John Hoole

William Beloe, in The Sexagenarian: or Recollections of a Literary Life (1817; 1818) 2:214-15.

When his disadvantages of early education are taken into consideration, for as Dr. Johnson facetiously observed, he was "regularly" brought up in Grub-street, it may reasonably excite surprize, that his progress in knowledge should be so considerable and so diversified.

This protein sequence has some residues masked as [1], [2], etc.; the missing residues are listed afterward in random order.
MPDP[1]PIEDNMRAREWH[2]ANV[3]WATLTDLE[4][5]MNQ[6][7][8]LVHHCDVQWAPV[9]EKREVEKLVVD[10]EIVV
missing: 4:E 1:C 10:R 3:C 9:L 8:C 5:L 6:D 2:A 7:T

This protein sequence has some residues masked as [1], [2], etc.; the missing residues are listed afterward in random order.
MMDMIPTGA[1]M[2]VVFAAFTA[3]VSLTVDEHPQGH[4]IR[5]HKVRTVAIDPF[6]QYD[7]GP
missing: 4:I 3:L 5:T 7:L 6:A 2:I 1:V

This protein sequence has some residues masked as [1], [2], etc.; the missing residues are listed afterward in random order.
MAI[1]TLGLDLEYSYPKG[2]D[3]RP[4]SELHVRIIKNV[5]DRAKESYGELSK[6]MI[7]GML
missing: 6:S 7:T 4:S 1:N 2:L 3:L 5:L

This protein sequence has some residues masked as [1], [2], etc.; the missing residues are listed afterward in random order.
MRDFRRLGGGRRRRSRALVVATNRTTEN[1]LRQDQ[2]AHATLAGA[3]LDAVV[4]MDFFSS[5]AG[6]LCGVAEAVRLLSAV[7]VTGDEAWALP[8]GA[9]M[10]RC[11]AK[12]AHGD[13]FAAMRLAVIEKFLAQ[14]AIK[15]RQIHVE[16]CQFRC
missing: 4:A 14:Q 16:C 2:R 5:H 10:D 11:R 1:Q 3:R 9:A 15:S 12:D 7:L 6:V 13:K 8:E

He was a very respectable scholar, and his acquaintance with the Italian language in particular was remarkably accurate. His versions of the three great Italian poets, still retain no contemptible portion of the public favour; his Metastasio more than either, attracted notice and obtained applause. But his original compositions are few, and not very much distinguished by the animation of genius. His name has not undeservedly found a place in the annals of modern biography, but they who are most partial to his memory, however they may have been delighted with his mild and engaging manners, must be satisfied with having their favourite comprehended in the class of our minor poets.